By Walker Livingston

After the Supreme Court’s landmark ruling in Star Athletica, LLC v. Varsity Brands, Inc.,[1] where the Court held that clothing designs could be successfully copyrighted and that those copyrights are enforceable, many international brands have attempted to protect their marks and intellectual property with varying results.

Most recently, the Richemont-owned brand Alfred Dunhill was denied a copyright of its “Engine Turn” pattern by the U.S. Copyright Office.[2] The office consistently cited Feist Publications v. Rural Telephone Service Co.,[3] a 1991 case which defined “original” as having two components, (1) independent creation and (2) sufficient creativity. If a design lacks either of the two components, it cannot be copyrighted nor protected. In its second application for copyright protection, Alfred Dunhill tried to analogize its Engine Turn pattern, consisting of a lattice of diamonds, to the geometric shapes used on the protected cheerleader uniforms in Star Athletica.[4] The Copyright Office responded to these claims, stating that “individual elements, diamonds and a six-sided arrowhead shaped polygon, are uncopyrightable standard geometric shapes,” but denying that “works comprised of simple geometric shapes are precluded from copyright protection.”[5] The Copyright Office further dismissed Alfred Dunhill’s reliance on previous claims, stating that it did not consider comparisons to previous Copyright Office decisions, and that the arrangement of the simple geometric shapes must be arranged in a sufficiently creative manner to allow for copyright protection.[6]

Other countries have taken further strides to protect luxury brands’ intellectual property. In 2018, Gucci won an adjudication against Guccitech Industries of Singapore in the Intellectual Property Office of Singapore.[7] Guccitech applied to trademark “Guccitech” for usage in the industrial kitchen industry which Guccitech produced for. However, Singaporean trademark law states that a trademark will not be granted if “it is similar to an earlier trade mark and is to be registered for goods or services identical with or similar to those for which the earlier trade mark is protected” or  “there exists a likelihood of confusion on the part of the public.”[8] This became the basis for the decision issued by the Intellectual Property Office, which stated that while the copyright attempt did not appear to be in bad faith, there was a chance that the average person could confuse the two brands, despite that they worked in separate industries.[9]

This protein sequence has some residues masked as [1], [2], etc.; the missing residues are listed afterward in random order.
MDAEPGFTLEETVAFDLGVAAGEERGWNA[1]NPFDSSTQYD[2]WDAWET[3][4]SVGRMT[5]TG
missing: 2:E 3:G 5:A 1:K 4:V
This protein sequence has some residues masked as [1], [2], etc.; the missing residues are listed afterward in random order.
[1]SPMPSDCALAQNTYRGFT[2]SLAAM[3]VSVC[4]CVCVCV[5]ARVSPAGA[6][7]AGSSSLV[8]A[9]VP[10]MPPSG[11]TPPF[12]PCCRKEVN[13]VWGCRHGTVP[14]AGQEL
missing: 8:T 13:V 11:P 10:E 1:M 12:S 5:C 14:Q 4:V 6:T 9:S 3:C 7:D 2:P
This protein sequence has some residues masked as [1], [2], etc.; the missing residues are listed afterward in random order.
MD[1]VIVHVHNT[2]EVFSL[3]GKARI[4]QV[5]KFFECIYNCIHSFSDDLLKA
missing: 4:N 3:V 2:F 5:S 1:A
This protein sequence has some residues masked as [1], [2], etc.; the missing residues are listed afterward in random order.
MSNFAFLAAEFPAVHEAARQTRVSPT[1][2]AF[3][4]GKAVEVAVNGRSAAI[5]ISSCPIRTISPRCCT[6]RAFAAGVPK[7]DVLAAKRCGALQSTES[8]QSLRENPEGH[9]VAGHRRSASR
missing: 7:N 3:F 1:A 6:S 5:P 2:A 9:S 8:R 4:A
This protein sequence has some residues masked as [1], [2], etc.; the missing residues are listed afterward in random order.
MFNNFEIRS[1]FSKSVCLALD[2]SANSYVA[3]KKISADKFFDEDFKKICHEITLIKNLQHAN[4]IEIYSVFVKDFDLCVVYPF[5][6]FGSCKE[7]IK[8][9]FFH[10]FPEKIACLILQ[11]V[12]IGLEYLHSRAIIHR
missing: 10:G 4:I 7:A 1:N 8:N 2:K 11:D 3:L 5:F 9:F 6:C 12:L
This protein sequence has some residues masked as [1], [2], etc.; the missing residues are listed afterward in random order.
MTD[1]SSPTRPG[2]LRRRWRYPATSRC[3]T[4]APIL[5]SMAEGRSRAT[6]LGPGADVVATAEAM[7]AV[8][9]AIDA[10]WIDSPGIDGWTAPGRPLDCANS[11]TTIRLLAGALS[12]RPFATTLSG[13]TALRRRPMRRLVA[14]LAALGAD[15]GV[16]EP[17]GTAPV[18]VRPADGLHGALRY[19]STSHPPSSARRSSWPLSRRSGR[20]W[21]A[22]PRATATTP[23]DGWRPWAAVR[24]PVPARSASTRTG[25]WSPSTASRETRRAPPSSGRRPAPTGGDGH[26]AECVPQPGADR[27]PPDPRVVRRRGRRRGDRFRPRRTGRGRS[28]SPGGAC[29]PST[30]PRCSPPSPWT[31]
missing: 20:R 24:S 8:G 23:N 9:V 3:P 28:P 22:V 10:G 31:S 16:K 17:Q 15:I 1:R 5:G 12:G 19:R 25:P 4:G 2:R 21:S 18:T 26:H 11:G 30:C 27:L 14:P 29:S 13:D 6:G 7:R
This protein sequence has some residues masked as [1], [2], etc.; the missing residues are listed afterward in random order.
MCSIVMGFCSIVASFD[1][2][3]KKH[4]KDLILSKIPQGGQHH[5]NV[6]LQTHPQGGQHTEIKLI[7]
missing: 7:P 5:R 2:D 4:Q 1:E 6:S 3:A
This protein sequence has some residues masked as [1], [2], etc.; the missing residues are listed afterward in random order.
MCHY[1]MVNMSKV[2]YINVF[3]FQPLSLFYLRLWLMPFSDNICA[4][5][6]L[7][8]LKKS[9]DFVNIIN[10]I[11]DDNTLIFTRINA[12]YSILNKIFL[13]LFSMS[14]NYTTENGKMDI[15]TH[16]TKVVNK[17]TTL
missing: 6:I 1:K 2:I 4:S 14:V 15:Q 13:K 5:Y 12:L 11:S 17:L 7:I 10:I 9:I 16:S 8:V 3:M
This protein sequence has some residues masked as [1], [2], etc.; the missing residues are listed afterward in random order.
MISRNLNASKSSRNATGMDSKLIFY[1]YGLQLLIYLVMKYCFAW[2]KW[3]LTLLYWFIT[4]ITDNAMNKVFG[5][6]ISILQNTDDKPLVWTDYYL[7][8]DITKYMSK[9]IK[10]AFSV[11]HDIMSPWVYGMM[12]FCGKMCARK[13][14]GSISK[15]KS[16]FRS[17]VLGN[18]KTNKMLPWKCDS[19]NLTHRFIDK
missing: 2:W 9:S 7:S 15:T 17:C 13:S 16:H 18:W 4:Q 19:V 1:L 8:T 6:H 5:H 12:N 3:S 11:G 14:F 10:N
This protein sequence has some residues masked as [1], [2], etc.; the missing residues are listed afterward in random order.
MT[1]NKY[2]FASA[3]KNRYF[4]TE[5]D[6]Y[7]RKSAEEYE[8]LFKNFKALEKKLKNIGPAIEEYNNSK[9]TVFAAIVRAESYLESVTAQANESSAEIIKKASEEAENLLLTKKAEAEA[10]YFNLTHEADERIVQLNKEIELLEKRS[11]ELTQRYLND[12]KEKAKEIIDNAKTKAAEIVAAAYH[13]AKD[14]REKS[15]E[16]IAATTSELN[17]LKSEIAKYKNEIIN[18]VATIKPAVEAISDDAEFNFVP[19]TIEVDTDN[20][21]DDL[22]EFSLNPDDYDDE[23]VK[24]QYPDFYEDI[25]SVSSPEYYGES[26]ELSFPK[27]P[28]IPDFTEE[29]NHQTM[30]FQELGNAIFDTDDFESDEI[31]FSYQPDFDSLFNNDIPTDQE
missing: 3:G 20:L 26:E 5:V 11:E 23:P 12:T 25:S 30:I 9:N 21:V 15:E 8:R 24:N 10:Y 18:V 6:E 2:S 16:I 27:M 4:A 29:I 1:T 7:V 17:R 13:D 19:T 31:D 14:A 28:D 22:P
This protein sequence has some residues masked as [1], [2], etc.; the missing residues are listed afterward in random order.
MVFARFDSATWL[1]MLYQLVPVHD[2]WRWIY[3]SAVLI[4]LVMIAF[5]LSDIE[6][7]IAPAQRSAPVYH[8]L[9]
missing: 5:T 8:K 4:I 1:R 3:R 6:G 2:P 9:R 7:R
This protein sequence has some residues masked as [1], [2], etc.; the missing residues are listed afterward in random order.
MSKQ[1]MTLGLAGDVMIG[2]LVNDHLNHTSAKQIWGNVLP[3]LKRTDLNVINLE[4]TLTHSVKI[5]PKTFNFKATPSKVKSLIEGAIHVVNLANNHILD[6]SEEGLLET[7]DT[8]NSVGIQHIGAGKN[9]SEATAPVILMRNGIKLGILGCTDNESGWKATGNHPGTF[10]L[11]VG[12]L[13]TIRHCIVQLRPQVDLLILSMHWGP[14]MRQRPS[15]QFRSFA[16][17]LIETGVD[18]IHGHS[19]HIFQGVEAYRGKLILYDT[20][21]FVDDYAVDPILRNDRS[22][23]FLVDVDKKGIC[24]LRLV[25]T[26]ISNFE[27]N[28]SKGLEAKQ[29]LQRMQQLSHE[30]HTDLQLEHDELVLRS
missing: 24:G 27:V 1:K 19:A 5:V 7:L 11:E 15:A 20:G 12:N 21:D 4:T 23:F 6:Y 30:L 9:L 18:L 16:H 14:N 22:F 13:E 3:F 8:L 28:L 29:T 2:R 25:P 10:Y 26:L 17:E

Brands also often settle disputes over trademark issues, since litigation decisions can take far longer than even complicated settlements. In late 2018, Gucci and Forever 21 settled a lawsuit that had simmered since 2017 over Gucci’s trademark green-red-green and blue-red-blue stripes.[10] Among other claims, Forever 21 alleged that the stripes were too “common or generic” to trademark, and that versions of the stripes were sold by many other brands within the fashion industry.[11] While the terms of the settlement are undisclosed, it is likely that Gucci became far more amenable to terms after its attempts to dismiss the trademark cancellation claims failed.[12] Overall, luxury brands face a dilemma with both international and domestic regulation of their intellectual property, facing attacks from other brands and an uncertain copyright regime from governments. Luxury brands should continue to attempt to secure international trademark protection for their intellectual property wherever possible, but recognize that any potential ruling granting them protection will not necessarily prevent challenges by infringing brands.

[1] Star Athletica, L.L.C. v. Varsity Brands, Inc., 137 S. Ct. 1002, 1002 (2017).

[2] Letter from U.S. Copyright Office Review Board, U.S. Copyright Office, to Susan Upton Douglas, Fross Zelnick Lehrman & Zissou, P.C. (Sept. 3, 2019),

[3] Feist Publ’ns, Inc. v. Rural Tel. Serv. Co., 499 U.S. 340, 345 (1991).

[4] Letter from U.S. Copyright Review Board, supra note 2, at 4.

[5] Id. at 4-5.

[6] Id. at 5.

[7] In re Trademark Application by Guccitech Industries, IPOS, 1, 1 (Nov. 8, 2017),

[8] Id. at 5.

[9] Id. at 27-29.

[10] Gucci and Forever 21 Settle Battle Over Stripes, The Fashion Law (Nov. 21, 2018),

[11] Id.

[12] Id.

Share this post